– VLAZ
    Jul 27 at 8:51
  • BTW you can also just say "you're going to get a bunch of runtime errors" - the term "runtime error" is already a thing already. You don't really need to use the class name. Assuming it's clear that it's going to be a RuntimeError or that the actual exception class doesn't matter since you're just referring to errors that all happen at runtime.
    – VLAZ
    Jul 27 at 8:53

1 Answer 1

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So the cause of this is that ...well, they are misaligned. By 2 pixels:

line showing that the body text is 2px taller than the code block

The fact that it's 2 pixels is unsurprising, given that the font-size of inline code blocks is 13px, while post body text is 15px.

Adjusting the font-size of code to 15px does in fact make it line up better:

more lined-up text

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    That gap in the word cannot be unseen though. This reminds me of that old saying we're not allowed to use anymore. Polishing a t... eapot.
    – Gimby
    Jul 27 at 8:37
  • Yeah, it could probably use some other adjustments...but it looks less bad, at least.
    – Ryan M Mod
    Jul 27 at 8:39
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    But then code blocks just get too large and bold due to the different font, so this isn't really a solution.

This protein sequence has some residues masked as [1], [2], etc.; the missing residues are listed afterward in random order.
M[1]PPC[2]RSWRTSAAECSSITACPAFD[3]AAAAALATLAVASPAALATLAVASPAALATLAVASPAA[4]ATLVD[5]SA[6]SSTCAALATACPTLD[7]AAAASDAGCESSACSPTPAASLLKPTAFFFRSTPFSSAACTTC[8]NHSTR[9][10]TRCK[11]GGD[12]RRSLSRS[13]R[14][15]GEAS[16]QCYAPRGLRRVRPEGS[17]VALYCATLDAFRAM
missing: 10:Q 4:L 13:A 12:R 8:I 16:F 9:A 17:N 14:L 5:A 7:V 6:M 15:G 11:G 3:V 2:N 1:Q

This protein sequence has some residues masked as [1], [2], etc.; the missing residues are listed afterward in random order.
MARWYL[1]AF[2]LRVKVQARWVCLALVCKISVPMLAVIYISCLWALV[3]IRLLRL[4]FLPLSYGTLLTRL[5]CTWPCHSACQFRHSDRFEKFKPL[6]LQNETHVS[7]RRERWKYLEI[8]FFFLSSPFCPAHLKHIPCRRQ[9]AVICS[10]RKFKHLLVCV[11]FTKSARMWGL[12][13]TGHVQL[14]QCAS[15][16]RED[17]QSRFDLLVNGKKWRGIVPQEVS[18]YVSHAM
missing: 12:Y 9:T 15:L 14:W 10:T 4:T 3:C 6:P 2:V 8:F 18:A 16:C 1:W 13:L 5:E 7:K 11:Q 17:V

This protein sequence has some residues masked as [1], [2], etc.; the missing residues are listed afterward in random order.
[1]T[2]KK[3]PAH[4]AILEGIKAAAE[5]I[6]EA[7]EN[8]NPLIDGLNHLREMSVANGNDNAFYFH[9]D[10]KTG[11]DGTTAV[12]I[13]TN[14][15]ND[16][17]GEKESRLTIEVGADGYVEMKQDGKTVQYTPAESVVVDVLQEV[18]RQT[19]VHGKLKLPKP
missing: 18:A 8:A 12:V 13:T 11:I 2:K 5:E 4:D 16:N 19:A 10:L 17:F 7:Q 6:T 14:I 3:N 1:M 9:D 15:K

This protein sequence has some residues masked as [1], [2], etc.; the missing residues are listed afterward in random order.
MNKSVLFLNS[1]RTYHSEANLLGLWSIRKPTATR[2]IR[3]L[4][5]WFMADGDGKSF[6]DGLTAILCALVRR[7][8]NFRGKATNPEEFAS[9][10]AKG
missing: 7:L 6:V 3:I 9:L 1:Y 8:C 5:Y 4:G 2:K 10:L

– Cerbrus
    Jul 27 at 11:30
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    I'd personally lean toward applying this to just inline code blocks, and leaving non-inline code blocks with the current, smaller font size.
    – Ryan M Mod
    Jul 27 at 13:53
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    Text is typically aligned on the baseline. So if the bottom of the ses in Session don't line up with the bottom of the terminal s, then there's something wrong. Obviously, it's trivial to simply reword the sentence to avoid the problem altogether: "Read more about the Session object" ;-) Jul 27 at 15:05
  • @HereticMonkey Ugh. Code markup inside a link. You do your chosen screen name justice.
    – Gimby
    Jul 29 at 15:14